An attribute without attribute-namespace and an attribute-namespace whose name is either std or std followed by one or more digits is reserved for future standardization. That is, every non-standard attribute is in the attribute-namespace provided by the implementation, e.g. [[gnu::may_alias]], [[clang::trivial_abi]], and [[msvc::noop_dtor]].

(since C++20)

Standard attributes

Only the following attributes are defined by the C++ standard.

[[noreturn]](C++11) indicates that the function does not return
(attribute specifier)
[[carries_dependency]](C++11) indicates that dependency chain in release-consume std::memory_order propagates in and out of the function
(attribute specifier)
indicates that the use of the name or entity declared with this attribute is allowed, but discouraged for some reason
(attribute specifier)
[[fallthrough]](C++17) indicates that the fall through from the previous case label is intentional and should not be diagnosed by a compiler that warns on fall-through
(attribute specifier)
encourages the compiler to issue a warning if the return value is discarded
(attribute specifier)
[[maybe_unused]](C++17) suppresses compiler warnings on unused entities, if any
(attribute specifier)
indicates that the compiler should optimize for the case where a path of execution through a statement is more or less likely than any other path of execution
(attribute specifier)
[[no_unique_address]](C++20) indicates that a non-static data member need not have an address distinct from all other non-static data members of its class
(attribute specifier)
[[assume(expression)]](C++23) specifies that the expression will always evaluate to true at a given point
(attribute specifier)
[[optimize_for_synchronized]](TM TS) indicates that the function definition should be optimized for invocation from a synchronized statement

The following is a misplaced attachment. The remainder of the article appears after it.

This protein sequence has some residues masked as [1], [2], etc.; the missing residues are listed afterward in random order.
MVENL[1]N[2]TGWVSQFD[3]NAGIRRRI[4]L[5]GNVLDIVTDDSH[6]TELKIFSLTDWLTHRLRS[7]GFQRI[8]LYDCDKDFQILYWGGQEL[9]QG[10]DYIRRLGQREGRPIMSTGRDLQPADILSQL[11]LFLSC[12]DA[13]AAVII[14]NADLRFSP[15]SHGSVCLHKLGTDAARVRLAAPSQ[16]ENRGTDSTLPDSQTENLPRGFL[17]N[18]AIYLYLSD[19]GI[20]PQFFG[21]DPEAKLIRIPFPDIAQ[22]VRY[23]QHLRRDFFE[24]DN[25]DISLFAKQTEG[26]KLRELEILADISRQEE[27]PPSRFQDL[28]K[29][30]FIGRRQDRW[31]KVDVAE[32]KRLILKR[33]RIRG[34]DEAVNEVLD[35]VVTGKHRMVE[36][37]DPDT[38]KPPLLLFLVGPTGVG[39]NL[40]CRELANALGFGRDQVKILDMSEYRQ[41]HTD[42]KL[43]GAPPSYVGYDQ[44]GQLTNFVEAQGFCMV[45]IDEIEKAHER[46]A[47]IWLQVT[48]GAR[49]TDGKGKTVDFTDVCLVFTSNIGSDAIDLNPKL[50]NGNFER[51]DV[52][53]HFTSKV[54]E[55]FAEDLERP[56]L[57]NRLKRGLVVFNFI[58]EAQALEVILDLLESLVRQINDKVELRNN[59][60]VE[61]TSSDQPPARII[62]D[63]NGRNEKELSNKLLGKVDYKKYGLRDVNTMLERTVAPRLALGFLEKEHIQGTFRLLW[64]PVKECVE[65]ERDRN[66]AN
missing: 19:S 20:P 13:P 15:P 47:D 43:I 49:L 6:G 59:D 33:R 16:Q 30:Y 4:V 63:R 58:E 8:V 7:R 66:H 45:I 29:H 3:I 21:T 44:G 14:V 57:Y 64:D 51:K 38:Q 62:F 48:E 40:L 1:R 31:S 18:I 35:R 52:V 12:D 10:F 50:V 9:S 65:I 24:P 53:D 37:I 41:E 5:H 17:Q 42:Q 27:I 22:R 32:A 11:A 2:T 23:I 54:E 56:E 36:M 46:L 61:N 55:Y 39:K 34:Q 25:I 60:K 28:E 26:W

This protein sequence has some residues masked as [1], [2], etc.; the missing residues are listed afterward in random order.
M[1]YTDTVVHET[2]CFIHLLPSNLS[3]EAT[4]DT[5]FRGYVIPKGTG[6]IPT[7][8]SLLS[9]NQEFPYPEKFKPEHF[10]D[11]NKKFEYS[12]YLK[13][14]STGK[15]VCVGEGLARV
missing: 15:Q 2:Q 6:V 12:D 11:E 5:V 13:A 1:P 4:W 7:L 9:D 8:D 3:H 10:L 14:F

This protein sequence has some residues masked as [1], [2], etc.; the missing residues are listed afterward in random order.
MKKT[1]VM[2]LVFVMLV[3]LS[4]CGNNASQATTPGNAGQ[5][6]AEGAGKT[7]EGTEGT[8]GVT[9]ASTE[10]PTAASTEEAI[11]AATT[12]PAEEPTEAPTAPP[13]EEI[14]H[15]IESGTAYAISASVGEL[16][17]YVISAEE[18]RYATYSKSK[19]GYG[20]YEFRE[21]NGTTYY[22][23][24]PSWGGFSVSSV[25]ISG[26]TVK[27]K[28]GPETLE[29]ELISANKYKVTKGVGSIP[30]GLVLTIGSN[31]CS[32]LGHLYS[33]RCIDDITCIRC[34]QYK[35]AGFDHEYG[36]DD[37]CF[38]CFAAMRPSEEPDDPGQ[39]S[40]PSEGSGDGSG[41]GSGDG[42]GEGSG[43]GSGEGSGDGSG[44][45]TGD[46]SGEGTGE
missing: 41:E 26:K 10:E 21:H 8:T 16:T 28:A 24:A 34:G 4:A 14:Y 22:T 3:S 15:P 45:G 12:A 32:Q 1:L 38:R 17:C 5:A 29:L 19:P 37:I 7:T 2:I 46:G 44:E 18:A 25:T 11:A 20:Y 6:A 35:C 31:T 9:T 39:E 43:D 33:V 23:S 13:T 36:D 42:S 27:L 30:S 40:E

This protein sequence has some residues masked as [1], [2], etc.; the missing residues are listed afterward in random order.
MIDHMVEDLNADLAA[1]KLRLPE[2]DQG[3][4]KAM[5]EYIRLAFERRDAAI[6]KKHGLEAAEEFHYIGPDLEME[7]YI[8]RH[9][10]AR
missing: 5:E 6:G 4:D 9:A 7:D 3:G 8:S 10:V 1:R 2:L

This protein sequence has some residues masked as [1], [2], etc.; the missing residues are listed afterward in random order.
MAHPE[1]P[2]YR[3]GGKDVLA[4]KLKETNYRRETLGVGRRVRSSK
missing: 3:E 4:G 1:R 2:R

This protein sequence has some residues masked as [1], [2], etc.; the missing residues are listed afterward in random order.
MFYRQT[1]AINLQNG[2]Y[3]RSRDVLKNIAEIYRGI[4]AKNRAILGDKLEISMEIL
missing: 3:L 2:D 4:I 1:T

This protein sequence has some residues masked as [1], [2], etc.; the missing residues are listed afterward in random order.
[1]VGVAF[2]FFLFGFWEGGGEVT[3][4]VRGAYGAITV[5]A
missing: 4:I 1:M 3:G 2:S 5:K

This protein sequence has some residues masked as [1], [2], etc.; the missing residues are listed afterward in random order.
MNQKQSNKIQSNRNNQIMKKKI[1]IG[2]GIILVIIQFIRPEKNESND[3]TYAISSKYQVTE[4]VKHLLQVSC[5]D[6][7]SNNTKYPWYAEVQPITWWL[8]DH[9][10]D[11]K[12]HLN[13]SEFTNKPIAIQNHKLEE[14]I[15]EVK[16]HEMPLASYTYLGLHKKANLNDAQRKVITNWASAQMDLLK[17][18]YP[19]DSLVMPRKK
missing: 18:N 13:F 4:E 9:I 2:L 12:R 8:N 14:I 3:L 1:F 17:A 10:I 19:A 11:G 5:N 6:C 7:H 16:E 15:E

(attribute specifier)


The presence of each individual attribute on a given platform can be checked with __has_cpp_attribute preprocessor macro.

Feature-test macro Value Std Comment
__cpp_attributes 200809L (C++11) Attributes
__cpp_namespace_attributes 201411L (C++17) Attributes for namespaces


[[gnu::always_inline]] [[gnu::hot]] [[gnu::const]] [[nodiscard]]
inline int f(); // declare f with four attributes
[[gnu::always_inline, gnu::const, gnu::hot, nodiscard]]
int f(); // same as above, but uses a single attr specifier that contains four attributes
// C++17:
[[using gnu : const, always_inline, hot]] [[nodiscard]]
int f[[gnu::always_inline]](); // an attribute may appear in multiple specifiers
int f() { return 0; }
int main() {}

Defect reports

The following behavior-changing defect reports were applied retroactively to previously published C++ standards.

DR Applied to Behavior as published Correct behavior
CWG 2079 C++11 [[ could not appear inside an attribute argument allowed
P2156R1 C++11 every standard attribute was required to appear at most once in an attribute-list not required

See also

__has_cpp_attribute - checks for the presence of an attribute
C documentation for Attributes specifier sequence
1. Attributes in GCC. These attributes can be used as [[gnu::...]], See SO.
2. Attributes in Clang.
3. Attributes in MSVC.

© cppreference.com
Licensed under the Creative Commons Attribution-ShareAlike Unported License v3.0.